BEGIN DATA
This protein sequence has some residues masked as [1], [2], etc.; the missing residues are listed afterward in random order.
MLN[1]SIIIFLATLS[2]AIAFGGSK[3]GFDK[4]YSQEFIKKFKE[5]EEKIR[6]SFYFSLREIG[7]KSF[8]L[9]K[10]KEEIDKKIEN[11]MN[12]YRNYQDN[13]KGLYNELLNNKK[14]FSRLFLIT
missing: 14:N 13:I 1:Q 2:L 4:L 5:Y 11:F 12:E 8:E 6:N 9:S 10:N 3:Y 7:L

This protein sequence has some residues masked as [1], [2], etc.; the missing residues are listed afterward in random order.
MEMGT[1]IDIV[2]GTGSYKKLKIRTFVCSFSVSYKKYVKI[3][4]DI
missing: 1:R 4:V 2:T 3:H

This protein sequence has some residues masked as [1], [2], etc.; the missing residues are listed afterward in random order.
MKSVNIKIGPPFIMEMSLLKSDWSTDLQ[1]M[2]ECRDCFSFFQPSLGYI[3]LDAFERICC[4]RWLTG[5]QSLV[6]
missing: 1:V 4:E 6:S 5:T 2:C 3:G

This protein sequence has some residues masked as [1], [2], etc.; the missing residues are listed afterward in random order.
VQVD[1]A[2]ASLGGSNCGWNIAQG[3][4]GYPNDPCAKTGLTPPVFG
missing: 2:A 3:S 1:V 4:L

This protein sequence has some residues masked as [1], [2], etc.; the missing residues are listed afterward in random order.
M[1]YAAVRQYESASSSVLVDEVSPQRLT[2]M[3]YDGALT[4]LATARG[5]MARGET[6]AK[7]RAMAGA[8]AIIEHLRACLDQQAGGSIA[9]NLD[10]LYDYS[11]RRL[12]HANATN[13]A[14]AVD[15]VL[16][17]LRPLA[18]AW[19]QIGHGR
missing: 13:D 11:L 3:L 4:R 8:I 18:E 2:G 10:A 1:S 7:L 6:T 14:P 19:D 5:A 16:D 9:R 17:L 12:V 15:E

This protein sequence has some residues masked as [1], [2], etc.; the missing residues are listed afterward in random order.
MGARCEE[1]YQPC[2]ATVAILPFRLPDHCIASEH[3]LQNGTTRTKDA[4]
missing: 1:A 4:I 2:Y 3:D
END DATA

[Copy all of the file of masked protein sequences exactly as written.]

This protein sequence has some residues masked as [1], [2], etc.; the missing residues are listed afterward in random order.
MLN[1]SIIIFLATLS[2]AIAFGGSK[3]GFDK[4]YSQEFIKKFKE[5]EEKIR[6]SFYFSLREIG[7]KSF[8]L[9]K[10]KEEIDKKIEN[11]MN[12]YRNYQDN[13]KGLYNELLNNKK[14]FSRLFLIT
missing: 14:N 13:I 1:Q 2:L 4:L 5:Y 11:F 12:E 8:E 6:N 9:S 10:N 3:Y 7:L

This protein sequence has some residues masked as [1], [2], etc.; the missing residues are listed afterward in random order.
MEMGT[1]IDIV[2]GTGSYKKLKIRTFVCSFSVSYKKYVKI[3][4]DI
missing: 1:R 4:V 2:T 3:H

This protein sequence has some residues masked as [1], [2], etc.; the missing residues are listed afterward in random order.
MKSVNIKIGPPFIMEMSLLKSDWSTDLQ[1]M[2]ECRDCFSFFQPSLGYI[3]LDAFERICC[4]RWLTG[5]QSLV[6]
missing: 1:V 4:E 6:S 5:T 2:C 3:G

This protein sequence has some residues masked as [1], [2], etc.; the missing residues are listed afterward in random order.
VQVD[1]A[2]ASLGGSNCGWNIAQG[3][4]GYPNDPCAKTGLTPPVFG
missing: 2:A 3:S 1:V 4:L

This protein sequence has some residues masked as [1], [2], etc.; the missing residues are listed afterward in random order.
M[1]YAAVRQYESASSSVLVDEVSPQRLT[2]M[3]YDGALT[4]LATARG[5]MARGET[6]AK[7]RAMAGA[8]AIIEHLRACLDQQAGGSIA[9]NLD[10]LYDYS[11]RRL[12]HANATN[13]A[14]AVD[15]VL[16][17]LRPLA[18]AW[19]QIGHGR
missing: 13:D 11:L 3:L 4:R 8:I 18:E 2:G 10:A 1:S 7:L 6:T 14:P 19:D 5:A 16:D 9:R 17:L 12:V 15:E

This protein sequence has some residues masked as [1], [2], etc.; the missing residues are listed afterward in random order.
MGARCEE[1]YQPC[2]ATVAILPFRLPDHCIASEH[3]LQNGTTRTKDA[4]
missing: 1:A 4:I 2:Y 3:D